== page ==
Adaptive Sports: Staying Active While Living With A Disability
An estimated 56.7 million people in the United States, or 19%-20% of the population have a disability. Staying active while living with a disability can help you strengthen your heart, build strong muscles and bones, improve coordination, and make you feel better about yourself.
For those with disabilities, there are many adaptive sports and recreation programs that can be enjoyed for health, wellness, leisure, social, and competition benefits.
Before participating in recreational activities or sports, check with your physical therapist or physician to be sure that you are healthy enough for exercise, and what amounts of physical activity are safe for you.
The most common way for individuals with disabilities to cycle is with the use of modified bikes. Tricycles provide the greatest stability and can be modified with special seats and handlebars. If pedaling a bike or staying upright is difficult, hand cycling allows you to pedal the cycle with your arms in a seated or reclined position. Tandem cycling is a safe way for individuals with visual or hearing impairments to enjoy cycling, and can be upright or recumbent. Cycles can also be modified to allow another person to push the cycle, if needed.
Related Organizations: Wheelchair Sports Federation, Disabled Sports USA, US Handcycling Federation, and US Deaf Cycling Association
With the popularity of adaptive cycling, searching the Internet for adaptive bikes and cycling programs is an easy way to find information about this popular recreational activity and growing competitive sport.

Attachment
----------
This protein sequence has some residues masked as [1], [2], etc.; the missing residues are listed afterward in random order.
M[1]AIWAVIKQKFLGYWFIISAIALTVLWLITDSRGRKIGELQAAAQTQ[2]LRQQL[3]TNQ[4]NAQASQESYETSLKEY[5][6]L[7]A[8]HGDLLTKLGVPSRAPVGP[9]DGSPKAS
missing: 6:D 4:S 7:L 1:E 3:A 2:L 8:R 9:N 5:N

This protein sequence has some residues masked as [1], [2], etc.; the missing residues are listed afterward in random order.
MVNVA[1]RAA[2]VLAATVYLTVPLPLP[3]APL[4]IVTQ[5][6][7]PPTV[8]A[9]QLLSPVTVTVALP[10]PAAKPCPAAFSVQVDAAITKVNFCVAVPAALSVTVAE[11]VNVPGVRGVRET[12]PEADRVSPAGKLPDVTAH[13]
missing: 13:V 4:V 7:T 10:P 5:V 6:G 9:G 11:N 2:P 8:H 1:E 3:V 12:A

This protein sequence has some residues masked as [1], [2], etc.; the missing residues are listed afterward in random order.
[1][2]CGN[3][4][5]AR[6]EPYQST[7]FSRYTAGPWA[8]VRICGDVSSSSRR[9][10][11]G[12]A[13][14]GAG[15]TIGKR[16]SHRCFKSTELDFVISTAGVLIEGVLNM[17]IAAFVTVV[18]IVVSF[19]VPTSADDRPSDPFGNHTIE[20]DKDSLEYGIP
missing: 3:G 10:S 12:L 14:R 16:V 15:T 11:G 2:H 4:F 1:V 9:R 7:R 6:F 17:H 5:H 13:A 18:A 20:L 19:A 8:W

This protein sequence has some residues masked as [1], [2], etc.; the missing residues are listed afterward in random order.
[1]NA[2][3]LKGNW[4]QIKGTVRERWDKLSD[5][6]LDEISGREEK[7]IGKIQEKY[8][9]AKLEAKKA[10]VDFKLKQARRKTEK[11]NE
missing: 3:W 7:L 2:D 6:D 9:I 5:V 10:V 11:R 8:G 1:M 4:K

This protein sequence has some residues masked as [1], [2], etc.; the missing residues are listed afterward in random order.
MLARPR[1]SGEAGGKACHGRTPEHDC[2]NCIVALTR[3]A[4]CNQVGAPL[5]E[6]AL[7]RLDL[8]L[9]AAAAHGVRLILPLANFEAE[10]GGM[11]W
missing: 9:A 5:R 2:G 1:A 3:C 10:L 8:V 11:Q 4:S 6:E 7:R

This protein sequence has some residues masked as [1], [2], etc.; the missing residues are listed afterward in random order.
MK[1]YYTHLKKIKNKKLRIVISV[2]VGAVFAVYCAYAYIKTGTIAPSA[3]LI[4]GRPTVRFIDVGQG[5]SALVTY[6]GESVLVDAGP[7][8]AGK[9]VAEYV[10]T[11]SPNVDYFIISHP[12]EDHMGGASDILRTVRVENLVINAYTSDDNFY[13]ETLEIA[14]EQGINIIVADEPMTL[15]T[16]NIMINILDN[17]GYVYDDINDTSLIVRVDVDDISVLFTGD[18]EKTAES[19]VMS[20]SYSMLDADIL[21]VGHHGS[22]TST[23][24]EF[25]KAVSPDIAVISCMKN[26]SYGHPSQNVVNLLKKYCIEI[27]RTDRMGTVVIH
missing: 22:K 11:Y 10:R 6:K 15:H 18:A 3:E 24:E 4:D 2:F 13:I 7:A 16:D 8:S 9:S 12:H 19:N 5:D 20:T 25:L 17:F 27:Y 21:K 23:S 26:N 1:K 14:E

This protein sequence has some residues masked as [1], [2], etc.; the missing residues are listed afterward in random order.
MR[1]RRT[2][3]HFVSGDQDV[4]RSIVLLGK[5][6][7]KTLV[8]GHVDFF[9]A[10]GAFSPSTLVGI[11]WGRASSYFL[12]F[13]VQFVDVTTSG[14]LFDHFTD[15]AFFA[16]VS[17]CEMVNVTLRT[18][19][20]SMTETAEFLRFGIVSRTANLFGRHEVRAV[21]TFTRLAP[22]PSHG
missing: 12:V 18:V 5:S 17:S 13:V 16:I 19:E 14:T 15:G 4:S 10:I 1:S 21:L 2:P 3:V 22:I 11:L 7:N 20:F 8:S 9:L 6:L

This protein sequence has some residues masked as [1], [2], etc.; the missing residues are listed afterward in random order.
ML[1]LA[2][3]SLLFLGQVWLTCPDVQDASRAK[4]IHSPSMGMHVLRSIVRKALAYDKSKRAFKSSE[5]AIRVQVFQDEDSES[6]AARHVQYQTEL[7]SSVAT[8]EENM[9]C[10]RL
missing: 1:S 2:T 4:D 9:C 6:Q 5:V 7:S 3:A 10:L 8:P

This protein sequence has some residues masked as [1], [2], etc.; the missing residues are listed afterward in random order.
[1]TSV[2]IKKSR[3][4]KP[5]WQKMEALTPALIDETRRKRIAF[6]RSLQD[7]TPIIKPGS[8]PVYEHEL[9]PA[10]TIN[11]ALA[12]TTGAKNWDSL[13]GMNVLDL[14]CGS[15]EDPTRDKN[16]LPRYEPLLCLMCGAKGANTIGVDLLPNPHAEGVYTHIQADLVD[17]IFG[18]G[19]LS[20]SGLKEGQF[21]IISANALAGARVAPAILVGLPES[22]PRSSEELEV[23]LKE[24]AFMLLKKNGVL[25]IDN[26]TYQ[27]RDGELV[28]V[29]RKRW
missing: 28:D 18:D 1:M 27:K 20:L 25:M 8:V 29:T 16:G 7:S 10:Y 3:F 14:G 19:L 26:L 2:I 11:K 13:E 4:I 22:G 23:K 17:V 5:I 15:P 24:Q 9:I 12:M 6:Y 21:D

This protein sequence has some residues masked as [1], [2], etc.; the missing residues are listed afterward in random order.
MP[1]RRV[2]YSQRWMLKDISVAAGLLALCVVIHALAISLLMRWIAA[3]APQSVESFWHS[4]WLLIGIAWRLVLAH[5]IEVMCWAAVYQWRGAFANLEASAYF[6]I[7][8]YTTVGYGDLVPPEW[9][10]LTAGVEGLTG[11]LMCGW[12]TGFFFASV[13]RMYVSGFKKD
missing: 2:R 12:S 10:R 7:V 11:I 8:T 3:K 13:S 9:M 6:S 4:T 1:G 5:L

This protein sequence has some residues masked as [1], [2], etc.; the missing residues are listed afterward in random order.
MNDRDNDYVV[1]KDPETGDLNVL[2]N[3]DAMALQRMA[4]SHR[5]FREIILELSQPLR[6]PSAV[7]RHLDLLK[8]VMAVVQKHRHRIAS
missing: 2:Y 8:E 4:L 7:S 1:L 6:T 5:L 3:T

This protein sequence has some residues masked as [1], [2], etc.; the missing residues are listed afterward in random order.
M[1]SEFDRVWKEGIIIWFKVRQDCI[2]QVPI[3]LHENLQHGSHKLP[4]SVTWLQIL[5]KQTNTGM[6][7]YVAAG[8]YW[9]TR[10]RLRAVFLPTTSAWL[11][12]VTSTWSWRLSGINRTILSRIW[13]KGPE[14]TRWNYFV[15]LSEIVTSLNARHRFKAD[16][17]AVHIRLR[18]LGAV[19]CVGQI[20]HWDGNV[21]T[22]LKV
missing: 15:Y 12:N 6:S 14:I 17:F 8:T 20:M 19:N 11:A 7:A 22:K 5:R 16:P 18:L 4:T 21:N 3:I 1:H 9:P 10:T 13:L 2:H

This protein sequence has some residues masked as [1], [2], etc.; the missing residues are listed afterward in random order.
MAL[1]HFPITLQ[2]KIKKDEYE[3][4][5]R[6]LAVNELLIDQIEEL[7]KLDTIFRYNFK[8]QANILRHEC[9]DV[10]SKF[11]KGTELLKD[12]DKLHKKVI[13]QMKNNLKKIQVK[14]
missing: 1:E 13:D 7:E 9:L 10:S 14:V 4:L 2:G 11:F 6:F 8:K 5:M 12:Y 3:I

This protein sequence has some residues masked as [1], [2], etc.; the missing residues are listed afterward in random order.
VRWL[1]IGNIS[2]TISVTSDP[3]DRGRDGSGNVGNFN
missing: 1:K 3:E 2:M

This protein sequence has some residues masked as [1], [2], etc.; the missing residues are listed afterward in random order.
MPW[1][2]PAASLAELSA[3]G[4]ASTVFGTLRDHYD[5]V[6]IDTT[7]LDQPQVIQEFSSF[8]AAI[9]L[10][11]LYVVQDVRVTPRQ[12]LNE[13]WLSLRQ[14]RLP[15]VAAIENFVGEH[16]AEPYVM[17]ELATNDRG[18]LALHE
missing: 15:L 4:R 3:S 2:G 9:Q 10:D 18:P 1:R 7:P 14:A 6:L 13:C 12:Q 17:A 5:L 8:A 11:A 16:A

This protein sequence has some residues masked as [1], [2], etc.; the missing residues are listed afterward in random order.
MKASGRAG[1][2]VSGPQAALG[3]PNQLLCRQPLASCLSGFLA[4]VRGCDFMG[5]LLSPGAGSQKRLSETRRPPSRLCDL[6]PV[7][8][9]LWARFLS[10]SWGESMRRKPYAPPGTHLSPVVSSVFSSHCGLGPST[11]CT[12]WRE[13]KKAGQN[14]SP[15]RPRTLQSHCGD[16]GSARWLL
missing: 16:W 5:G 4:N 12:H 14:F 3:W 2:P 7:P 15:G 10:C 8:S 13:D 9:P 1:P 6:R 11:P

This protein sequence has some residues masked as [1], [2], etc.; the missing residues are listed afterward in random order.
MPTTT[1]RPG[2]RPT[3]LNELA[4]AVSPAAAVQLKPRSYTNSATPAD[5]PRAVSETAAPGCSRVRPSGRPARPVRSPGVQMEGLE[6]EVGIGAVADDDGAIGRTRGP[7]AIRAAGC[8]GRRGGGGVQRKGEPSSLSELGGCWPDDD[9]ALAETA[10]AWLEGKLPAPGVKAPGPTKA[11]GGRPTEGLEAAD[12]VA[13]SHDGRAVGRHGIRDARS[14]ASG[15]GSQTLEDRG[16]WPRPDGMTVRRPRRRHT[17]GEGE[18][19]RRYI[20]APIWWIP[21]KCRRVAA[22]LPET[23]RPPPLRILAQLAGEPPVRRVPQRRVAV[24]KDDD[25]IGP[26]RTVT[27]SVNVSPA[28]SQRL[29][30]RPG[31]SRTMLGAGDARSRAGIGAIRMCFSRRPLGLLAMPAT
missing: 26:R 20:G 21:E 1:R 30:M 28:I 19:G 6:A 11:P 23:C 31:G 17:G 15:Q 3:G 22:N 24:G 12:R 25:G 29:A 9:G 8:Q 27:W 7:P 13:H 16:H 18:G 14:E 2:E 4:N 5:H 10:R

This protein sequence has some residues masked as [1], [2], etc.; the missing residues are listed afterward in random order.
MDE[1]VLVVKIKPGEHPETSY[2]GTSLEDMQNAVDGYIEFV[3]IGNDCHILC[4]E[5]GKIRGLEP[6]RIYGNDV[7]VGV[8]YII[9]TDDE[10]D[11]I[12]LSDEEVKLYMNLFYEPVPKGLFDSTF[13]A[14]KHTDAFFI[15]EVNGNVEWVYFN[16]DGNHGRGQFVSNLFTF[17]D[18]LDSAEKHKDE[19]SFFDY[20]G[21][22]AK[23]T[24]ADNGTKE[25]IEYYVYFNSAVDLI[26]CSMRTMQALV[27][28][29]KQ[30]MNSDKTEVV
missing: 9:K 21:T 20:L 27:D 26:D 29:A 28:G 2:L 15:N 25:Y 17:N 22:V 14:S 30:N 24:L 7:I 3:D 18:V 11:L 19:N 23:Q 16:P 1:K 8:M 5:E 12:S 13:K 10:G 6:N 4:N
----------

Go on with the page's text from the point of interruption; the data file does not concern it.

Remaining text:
Adaptive golf can be performed standing or sitting. Adaptive golf carts can help with stabilizing the body while swinging the club, and golf clinics can teach individuals with disabilities about adaptive equipment and how to play golf with various disabilities involving limb loss, paralysis, sight, hearing, and emotional, mental, and intellectual impairments.
Related Organizations: National Amputee Golf Association, American Disabled Golf Association, and Golf 4 the Disabled
Hippotherapy, therapeutic horseback riding, therapeutic horsemanship, and equine-assisted therapy are terms associated with using horses in the lives of people to improve physical, social, cognitive, sensory, and emotional well-being. Many of these programs are led by certified instructors and therapists.
Related Organizations: PATH International provides a list of riding programs across the country
Paddling sports include canoeing, kayaking, rowing, and rafting. Modifications are made to each individual’s canoe or kayak based on needs, making it easy to participate in canoeing and kayaking organizations. Simple adaptations may be needed for positioning and gripping. Canoes, tandem kayaks, and rafts allow people of all abilities to participate in paddling sports together.
Related Organizations: The American Canoe Association, and the book, "Canoeing and Kayaking for People with Disabilities."